Bed and Breakfasts on the Norfolk Broads

Norfolk Broads B&B List

The flooding of the Norfolk Broads in the 14th century played an important role in securing Norfolk as one of England’s most important trading centres. The Broads and the connecting river network allowed the export of wool and woven goods produced in the areas surrounding Wroxham and Horning from Great Yarmouth where the broadland rivers meet the sea. Many of the holiday cottages in Wroxham on this website offer views of the waterways which helped Norfolk farmers and textile producers export their wares.

Now, a different kind of cargo can be seen ferried along the river banks and broads that connect Ranworth and other local villages. Tourism is booming in this part of East Anglia, with many of the the traditional cottages in the area converted into beautiful Norfolk Broads bed and breakfasts. For exploring the broads by ferry, hired broads cruisers or even by sailing, many holiday makers use this website to find a B&B in Wroxham and Horning where most of the local accommodation is found.

Traditional Norfolk Broads B&B’s

Norfolk water reed is a traditional thatching material that is harvested from the Broads area and it makes a tough and durable roofing which can last for 80 years or more. You can see many of these distinctive bed and breakfast homes in the towns and villages of the Norfolk Broads and out in the marshes and along the rivers and dykes.

Choosing a Bed and Breakfast on the Broads

There are plenty of B&B’s near the Norfolk Broads and with so much choice on this website it’s worth thinking about your priorities before booking somewhere to stay. Some bed and breakfasts on the broads have their own moorings making them great for the sailing and fishing holidays that the broads has to offer. Alternately, accommodation in Wroxham provides access to some great local shops and transport links to Norwich from Wroxham train station. Wroxham is also one of the best places on the Norfolk Broads to rent a boat for the day.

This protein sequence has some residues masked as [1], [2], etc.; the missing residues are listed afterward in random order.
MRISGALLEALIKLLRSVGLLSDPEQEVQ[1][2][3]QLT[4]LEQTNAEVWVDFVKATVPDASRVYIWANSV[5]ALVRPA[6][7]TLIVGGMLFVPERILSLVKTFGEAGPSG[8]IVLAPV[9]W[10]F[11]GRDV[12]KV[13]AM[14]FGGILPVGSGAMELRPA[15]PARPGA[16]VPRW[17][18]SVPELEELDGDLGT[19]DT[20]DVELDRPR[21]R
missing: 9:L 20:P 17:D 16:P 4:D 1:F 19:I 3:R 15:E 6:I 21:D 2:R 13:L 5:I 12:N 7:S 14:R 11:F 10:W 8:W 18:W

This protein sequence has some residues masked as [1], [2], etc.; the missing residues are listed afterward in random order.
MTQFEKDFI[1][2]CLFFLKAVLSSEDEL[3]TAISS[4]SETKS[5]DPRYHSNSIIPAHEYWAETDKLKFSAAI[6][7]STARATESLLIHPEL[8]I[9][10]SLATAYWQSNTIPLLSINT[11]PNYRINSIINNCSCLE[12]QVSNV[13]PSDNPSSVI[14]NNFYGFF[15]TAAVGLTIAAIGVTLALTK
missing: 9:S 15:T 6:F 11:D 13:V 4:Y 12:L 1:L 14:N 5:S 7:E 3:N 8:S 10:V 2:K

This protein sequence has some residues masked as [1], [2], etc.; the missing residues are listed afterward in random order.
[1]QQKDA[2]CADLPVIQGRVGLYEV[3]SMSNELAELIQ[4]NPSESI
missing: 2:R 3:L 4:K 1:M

Transport links to the Norfolk Broads

While villages like Horning and Coltishall are connected by water (and road), it was the advent of the railways that really opened up the Norfolk Broads as a tourist destination. A fast connection to Norwich station means makes Wroxham an easy (and scenic) 2 and a half hours from London Liverpool Street and the easiest way to get to your B&B in Wroxham. Sheringham and the rest of the North Norfolk coast (via the ‘Coasthopper’ bus service) can be reached by regular, direct trains from Norwich.

Acle, Horsey & South Walsham

Acle is a small market town on the lower reaches of the River Bure and is located midway between Great yarmouth and Norwich. Acle is Surrounded by marshes and the Old Road crosses the Bure at Acle Bridge where you can find boatyards which hire cruisers and ‘The Bridge’ pub with a restaurant serving excellent food. The river runs South to Great Yarmouth and to the North where it links up with the Norfolk Broads.